The European Union (EU) currently has 25 member countries with 2 additional countries to be added in 2007. The total population at that time will be nearly a half billion people. In 2005, the total exports to the EU accounted for 20% of the total US exports. This number should continue to grow and should create more business for US exporters in years to come. Since January 1, 1996, manufacturers of electronic equipment have had to meet the Electromagnetic Compatibility (EMC) guidelines of EC Council Directive 89/336/EEC when shipping electrical and electronic products to the EU. Manufacturers must test and certify that their equipment meets the directive and they must apply a CE mark as testimony to this. Current and pending changes to the specifications that describe the tests to be made, place more stringent requirements on the equipment used for CE mark testing. Indeed, future changes will require that the testing equipment be able to expand its capabilities without causing the equipment to become useless.
The legally prescribed test requirements for EMC standards in the EU are issued by CENELEC, the European Committee for Electrotechnical Standardization. CENELEC issues both Generic and Product standards. The generic standards are EN 61000-6-1, which addresses the requirements for immunity testing in the residential, commercial and light industrial environment. The industrial environment immunity testing required is addressed by EN61000-6-2. The generic standard for emission requirements in the residential, commercial and light industrial environment is covered in IEC 61000-6-3 and the industrial environment is addressed in EN 61000-6-4.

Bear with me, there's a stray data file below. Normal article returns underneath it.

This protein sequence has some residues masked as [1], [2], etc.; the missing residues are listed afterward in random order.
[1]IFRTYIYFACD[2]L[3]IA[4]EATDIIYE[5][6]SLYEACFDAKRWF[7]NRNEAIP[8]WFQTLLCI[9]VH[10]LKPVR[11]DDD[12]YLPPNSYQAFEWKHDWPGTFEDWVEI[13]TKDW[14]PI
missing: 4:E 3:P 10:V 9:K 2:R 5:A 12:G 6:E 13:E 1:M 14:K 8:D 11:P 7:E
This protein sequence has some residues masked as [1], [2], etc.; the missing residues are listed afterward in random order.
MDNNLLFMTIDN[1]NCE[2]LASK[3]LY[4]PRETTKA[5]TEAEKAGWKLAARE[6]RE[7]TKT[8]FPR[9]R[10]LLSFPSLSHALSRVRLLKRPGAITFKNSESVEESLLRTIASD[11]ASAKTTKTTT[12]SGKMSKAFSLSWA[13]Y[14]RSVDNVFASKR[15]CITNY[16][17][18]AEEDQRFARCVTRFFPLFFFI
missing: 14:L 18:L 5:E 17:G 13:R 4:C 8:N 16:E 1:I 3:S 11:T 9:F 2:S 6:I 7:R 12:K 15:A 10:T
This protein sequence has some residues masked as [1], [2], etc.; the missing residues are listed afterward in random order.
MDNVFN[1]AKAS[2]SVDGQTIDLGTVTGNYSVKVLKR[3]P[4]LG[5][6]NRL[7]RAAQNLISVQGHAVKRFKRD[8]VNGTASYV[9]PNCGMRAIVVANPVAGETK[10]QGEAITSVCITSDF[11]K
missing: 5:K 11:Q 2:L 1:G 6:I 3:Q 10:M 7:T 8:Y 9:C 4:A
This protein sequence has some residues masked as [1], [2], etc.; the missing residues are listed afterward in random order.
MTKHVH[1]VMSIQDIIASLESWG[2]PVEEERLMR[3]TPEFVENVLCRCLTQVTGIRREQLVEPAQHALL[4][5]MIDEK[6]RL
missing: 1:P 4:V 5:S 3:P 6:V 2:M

The generic standards above apply to products for which no dedicated product or product-family standard exists. If a product or product-family standard exists, it takes the place of the generic standards in prescribing the test requirements. The generic and product-family standards outline the test requirements. They refer to what is known as the Basic Standards to define the tests to be performed, the test methods, the test set-up and the specifications of the generator used to simulate interference phenomena. The International Electrotechnical Commisson (IEC) writes the basic standards to which CENELEC refers in their EN's. This article will focus on five of the European Standards from CENELEC used in the immunity portion of the standards, four of which are required by the generic standards for CE mark certification.
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Technical Article: Immunity Testing For The CE Mark